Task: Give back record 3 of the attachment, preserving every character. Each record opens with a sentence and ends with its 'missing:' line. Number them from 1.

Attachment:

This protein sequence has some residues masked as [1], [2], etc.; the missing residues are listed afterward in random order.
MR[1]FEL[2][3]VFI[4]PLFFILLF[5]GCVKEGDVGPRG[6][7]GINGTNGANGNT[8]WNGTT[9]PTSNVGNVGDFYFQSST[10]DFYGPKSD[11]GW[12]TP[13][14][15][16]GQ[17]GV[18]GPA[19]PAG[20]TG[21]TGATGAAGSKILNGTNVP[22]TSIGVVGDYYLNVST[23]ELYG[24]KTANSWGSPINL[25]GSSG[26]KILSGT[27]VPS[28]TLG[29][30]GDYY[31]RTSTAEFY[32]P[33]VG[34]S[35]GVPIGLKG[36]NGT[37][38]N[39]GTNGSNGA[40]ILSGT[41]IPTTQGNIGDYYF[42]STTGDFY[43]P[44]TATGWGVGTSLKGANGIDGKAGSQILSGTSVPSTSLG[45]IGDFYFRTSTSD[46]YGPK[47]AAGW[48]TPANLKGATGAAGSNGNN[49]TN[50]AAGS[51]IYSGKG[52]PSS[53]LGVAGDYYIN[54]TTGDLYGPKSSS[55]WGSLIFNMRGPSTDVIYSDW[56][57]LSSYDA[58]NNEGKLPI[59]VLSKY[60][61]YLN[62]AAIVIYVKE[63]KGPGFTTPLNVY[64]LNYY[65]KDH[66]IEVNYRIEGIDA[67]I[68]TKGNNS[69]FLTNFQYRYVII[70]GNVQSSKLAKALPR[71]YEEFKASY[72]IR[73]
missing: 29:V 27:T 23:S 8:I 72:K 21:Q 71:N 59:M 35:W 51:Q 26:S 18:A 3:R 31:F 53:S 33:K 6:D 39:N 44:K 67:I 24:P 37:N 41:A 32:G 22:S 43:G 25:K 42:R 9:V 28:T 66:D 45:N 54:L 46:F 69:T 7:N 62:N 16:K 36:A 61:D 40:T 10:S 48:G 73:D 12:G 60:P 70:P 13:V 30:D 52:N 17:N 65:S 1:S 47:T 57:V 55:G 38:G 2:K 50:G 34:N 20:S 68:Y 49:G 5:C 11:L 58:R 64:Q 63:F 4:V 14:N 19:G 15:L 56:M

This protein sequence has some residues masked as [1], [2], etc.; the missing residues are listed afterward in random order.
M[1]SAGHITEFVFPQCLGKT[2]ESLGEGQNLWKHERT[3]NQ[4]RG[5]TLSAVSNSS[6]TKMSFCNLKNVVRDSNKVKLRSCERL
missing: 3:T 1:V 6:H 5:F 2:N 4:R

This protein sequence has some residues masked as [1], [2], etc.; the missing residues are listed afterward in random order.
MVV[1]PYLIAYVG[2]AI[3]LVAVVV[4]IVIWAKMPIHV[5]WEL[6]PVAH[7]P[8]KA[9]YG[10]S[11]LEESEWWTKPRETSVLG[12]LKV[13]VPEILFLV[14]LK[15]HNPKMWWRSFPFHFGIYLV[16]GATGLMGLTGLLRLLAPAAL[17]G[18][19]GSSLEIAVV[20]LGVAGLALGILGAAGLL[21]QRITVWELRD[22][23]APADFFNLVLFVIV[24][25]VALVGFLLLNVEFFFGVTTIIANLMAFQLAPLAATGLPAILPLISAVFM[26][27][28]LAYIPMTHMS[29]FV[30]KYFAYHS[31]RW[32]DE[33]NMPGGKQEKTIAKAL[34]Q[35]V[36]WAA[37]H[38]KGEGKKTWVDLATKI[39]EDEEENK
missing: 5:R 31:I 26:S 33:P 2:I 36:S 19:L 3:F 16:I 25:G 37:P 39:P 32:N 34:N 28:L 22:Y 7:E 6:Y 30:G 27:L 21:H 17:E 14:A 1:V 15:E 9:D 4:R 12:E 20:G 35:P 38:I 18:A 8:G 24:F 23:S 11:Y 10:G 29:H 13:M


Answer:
This protein sequence has some residues masked as [1], [2], etc.; the missing residues are listed afterward in random order.
MVV[1]PYLIAYVG[2]AI[3]LVAVVV[4]IVIWAKMPIHV[5]WEL[6]PVAH[7]P[8]KA[9]YG[10]S[11]LEESEWWTKPRETSVLG[12]LKV[13]VPEILFLV[14]LK[15]HNPKMWWRSFPFHFGIYLV[16]GATGLMGLTGLLRLLAPAAL[17]G[18][19]GSSLEIAVV[20]LGVAGLALGILGAAGLL[21]QRITVWELRD[22][23]APADFFNLVLFVIV[24][25]VALVGFLLLNVEFFFGVTTIIANLMAFQLAPLAATGLPAILPLISAVFM[26][27][28]LAYIPMTHMS[29]FV[30]KYFAYHS[31]RW[32]DE[33]NMPGGKQEKTIAKAL[34]Q[35]V[36]WAA[37]H[38]KGEGKKTWVDLATKI[39]EDEEENK
missing: 5:R 31:I 26:S 33:P 2:I 36:S 19:L 3:F 16:I 25:G 37:P 39:P 32:N 34:N 28:L 22:Y 7:E 6:Y 30:G 27:L 21:H 17:E 14:A 1:V 15:E 9:D 4:R 12:E 20:G 35:P 38:I 18:A 8:G 24:F 23:S 11:Y 10:G 29:H 13:M